On more complex areas of trans issues I don’t believe I’ve ever really engaged because I don’t feel confident enough that I understand those issues. I don’t know when children should begin transitioning. I don’t know what the medical standard for the transitioning process should be. I don’t know if or when children should begin hormone treatments or puberty blockers. I don’t know how many detransitioners there are and I don’t know what lessons people should take from the existence of detransitioners, if any. These things are beyond my knowledge and lived experience, so I don’t have anything good to say. I have written untold thousands of words on the internet - I have published, by conservative estimate, more than 250,000 words on education and education policy - but I would guess I’ve written less than 5,000 about trans issues in 13 years of writing for public consumption. Because I don’t know enough to feel comfortable to weigh in. It’s just not something I write about.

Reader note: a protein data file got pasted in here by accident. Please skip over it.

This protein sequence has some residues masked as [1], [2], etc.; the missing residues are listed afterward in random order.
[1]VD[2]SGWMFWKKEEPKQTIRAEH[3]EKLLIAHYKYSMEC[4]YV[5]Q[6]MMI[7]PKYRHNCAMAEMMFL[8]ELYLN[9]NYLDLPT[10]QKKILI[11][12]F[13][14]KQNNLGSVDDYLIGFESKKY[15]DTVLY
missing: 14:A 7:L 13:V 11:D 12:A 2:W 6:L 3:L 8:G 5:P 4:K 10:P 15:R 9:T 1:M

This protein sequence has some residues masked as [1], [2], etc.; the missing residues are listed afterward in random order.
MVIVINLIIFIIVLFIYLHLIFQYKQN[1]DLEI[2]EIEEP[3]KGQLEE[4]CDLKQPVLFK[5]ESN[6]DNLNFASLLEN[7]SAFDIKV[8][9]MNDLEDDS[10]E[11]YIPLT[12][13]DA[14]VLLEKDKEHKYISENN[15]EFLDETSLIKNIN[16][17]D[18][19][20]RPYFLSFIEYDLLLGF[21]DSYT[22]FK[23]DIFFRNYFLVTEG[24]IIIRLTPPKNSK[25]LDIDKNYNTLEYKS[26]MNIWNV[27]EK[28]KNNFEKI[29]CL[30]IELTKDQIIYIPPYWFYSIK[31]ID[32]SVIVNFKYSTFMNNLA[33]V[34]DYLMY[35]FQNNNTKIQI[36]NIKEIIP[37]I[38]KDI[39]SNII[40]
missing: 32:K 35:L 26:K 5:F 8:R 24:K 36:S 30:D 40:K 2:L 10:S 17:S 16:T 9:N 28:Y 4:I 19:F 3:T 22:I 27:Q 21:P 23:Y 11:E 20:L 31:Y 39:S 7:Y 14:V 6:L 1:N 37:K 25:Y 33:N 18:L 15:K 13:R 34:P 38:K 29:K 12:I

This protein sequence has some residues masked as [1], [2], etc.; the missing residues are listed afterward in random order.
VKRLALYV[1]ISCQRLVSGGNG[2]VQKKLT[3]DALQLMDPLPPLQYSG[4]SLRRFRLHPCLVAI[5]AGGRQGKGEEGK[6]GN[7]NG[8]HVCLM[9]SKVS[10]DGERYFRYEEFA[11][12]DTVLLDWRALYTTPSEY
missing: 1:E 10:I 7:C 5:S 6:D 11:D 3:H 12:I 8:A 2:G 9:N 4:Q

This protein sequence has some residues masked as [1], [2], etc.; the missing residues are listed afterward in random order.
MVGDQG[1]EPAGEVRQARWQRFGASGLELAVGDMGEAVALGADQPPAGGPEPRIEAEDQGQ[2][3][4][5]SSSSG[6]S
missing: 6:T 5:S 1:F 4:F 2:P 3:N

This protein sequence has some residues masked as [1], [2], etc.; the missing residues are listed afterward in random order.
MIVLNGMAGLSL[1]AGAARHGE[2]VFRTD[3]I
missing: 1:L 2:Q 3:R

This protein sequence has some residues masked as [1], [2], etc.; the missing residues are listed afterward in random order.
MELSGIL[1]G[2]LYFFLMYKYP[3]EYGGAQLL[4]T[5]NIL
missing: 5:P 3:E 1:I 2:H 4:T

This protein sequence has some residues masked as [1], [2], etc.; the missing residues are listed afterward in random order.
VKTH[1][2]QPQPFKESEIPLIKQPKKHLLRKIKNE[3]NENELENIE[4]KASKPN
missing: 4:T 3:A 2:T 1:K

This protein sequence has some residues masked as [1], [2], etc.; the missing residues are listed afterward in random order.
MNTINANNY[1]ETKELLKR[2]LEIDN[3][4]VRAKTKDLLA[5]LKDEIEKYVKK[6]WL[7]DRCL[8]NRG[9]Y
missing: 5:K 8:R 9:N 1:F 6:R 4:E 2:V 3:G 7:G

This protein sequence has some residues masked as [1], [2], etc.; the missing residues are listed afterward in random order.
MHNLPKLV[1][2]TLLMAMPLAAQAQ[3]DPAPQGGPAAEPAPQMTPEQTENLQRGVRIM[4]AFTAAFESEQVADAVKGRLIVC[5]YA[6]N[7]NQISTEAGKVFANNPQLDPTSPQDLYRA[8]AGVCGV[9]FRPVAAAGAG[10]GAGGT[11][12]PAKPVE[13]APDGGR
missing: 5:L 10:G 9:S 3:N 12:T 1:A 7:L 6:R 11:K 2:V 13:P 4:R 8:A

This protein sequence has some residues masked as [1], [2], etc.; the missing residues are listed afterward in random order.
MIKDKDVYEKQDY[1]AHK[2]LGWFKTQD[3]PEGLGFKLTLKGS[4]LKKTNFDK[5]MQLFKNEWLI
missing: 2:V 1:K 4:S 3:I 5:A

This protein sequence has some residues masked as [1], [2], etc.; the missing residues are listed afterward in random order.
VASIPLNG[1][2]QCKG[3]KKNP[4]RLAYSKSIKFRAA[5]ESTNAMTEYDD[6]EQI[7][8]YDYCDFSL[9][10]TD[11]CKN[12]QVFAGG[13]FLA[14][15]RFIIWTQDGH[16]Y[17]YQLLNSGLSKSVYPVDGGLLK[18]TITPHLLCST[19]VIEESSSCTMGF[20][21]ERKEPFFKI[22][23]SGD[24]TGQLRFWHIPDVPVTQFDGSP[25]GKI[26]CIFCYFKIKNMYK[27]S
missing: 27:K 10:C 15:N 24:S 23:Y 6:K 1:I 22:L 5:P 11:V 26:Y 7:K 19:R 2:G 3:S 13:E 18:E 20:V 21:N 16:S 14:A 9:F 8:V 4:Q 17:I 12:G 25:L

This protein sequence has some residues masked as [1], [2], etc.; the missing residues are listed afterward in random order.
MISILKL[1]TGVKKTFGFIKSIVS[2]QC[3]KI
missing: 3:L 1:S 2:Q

The only thing of substance that I’ve written about trans issues remotely recently was only a few weeks ago, in the context of my post “The Synecdoche Problem.” (Such an awful title.) The point of that post is that both our psychological tendencies and the professional incentives of writing and activism compel us to mistake our own feelings about what’s best for a given population for the opinions of that population itself. The point is most relevant to BlackLivesMatter, which is a righteous cause but one which embraces some positions far out of line with that of average Black voters, who are generally speaking the most conservative part of the Democratic coalition. I also mentioned this in context of trans advocacy and argued that because of the small numbers of trans people overall and the paucity of polling of that group, it’s hard to know what trans people as a group believe, as compared to trans activists. You should probably read the entire post, but some quotes include